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This turkey attempted to attack the car shortly after this photo was taken.

By now, on this day before the most gluttonous of all American holidays (Save the Super Bowl) known as Thanksgiving, you have probably seen a fair number of blogs and magazine articles about what wines you should bring to the table.  Oddly enough, you’ll probably also notice that no two articles agree on which wines to bring to the table even though they all declare their picks to be the best.  Well they’re all wrong…or perhaps all right depending on if you’re a wine glass half-full or half-empty kind of person.

The safest option for you would be to acquire ALL of the wines that have been recommended.  However, I understand that some of you have a limited budget and that may not be an option.  Even if you could, there’s the issue of finding the wines in the first place.  I would hope if you’re reading an article by a local wine expert that they at least listed which shops to find the wines at and how much they’re priced at, but this sadly isn’t always the case.  Most will leave you scouring the internet to hunt down these bottles and if you’ve waiting until now to do this, you’re going to be out of luck to get them by tomorrow.  The majority of seasonal wine recommendations that are given by actual wine experts are for wines that aren’t distributed to all 50 states.  At most, you have a moderate chance at finding them if you’re in a major city.  If you’re in the suburbs or beyond, don’t bother hoping your wine shop will carry them.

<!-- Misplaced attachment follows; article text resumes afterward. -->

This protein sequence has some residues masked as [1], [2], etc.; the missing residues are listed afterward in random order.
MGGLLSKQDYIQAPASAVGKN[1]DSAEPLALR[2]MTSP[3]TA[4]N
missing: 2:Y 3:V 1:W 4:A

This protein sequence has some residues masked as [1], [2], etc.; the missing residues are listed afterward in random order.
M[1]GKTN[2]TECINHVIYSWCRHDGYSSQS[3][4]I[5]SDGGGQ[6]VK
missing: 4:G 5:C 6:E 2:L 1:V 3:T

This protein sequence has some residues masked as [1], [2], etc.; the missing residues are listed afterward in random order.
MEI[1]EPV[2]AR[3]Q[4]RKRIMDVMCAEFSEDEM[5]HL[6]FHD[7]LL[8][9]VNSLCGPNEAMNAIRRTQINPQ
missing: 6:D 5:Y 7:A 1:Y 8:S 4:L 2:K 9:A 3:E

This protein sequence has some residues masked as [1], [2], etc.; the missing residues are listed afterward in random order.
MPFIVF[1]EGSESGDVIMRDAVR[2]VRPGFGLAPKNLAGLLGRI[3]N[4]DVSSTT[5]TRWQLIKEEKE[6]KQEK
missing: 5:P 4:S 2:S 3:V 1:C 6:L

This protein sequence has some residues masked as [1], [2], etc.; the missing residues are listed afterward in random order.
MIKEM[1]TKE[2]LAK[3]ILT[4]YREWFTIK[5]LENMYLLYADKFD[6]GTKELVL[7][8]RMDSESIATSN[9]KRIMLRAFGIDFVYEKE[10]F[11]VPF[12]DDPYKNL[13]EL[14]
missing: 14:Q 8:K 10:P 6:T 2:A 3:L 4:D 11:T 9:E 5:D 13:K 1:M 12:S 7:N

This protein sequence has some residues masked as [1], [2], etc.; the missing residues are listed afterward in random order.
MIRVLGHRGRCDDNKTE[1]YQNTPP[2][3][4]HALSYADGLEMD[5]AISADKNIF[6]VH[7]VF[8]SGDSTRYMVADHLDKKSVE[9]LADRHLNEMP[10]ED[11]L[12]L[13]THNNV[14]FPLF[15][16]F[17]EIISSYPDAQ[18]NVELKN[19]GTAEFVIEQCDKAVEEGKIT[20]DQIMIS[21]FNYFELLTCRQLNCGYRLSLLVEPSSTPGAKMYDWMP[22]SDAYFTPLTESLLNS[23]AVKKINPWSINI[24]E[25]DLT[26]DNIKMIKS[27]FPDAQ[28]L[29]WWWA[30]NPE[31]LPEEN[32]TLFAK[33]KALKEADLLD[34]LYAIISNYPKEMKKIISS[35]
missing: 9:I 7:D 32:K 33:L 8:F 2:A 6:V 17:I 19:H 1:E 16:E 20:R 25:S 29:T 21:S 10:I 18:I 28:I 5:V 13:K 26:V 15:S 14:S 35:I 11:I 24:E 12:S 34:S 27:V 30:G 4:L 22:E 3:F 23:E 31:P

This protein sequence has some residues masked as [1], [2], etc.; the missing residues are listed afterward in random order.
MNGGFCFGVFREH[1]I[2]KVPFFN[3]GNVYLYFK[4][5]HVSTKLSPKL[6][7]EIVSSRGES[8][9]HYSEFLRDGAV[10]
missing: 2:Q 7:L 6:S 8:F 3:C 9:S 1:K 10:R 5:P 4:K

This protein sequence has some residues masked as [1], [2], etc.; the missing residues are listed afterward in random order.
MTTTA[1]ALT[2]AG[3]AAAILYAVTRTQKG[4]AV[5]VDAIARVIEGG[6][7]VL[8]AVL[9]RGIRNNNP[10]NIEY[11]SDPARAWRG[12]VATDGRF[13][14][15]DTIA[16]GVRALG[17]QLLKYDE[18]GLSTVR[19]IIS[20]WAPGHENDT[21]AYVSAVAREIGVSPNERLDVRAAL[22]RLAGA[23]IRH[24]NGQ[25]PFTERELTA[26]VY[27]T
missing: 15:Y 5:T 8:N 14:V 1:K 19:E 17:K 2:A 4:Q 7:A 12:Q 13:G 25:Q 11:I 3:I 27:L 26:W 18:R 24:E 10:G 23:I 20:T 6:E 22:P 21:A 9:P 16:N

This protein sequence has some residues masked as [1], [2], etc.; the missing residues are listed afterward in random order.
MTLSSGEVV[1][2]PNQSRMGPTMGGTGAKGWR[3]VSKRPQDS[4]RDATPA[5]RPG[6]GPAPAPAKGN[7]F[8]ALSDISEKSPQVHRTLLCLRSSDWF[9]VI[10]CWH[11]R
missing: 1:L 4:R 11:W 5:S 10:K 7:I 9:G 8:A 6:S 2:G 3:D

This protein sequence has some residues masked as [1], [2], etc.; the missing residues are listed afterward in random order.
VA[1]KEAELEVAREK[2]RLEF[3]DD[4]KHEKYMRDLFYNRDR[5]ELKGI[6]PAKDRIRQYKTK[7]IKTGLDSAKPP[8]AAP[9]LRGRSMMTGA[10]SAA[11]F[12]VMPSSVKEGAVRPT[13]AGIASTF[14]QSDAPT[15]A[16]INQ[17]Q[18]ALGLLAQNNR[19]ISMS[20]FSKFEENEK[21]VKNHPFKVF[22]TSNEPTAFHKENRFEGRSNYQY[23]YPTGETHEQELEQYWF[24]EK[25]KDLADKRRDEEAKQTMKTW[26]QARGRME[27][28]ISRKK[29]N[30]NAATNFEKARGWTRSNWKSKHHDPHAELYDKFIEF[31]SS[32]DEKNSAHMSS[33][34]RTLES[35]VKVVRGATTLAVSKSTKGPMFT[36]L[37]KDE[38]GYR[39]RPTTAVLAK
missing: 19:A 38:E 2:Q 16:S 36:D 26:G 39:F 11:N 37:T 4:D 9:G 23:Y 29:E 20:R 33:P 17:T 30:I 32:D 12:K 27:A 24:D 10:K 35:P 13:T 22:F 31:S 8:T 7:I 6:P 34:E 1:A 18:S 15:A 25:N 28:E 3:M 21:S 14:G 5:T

Given this, what wines should you go buy?  First, if you have a wine shop you like to go to, ask the “wine person” there.  Regardless of how much of an “expert” this person is, they’re the ones buying the wine for the store you like and they’ve tasted these wines so you can trust their recommendations.  If you don’t even have this, just buy some wines that you like to drink and don’t worry too much about how well they pair with the odd assortment of dishes on your table. Even pairings that seem off won’t make you unlike a wine.

For those that want to get a little more technical, here are some base recommendations that you can ask your wine shop about:

If you want to bring out any of those traditional Thanksgiving baking spices, especially clove, go for a red wine that has been aged in oak.  The aromatic compound, eugenol comes from toasted oak, and it’s the same compound in clove.

If you want to bring out the butter in your croissants and everything you are slathering with butter, get a Chardonnay that has been through the Malolactic Fermentation (MLF) process.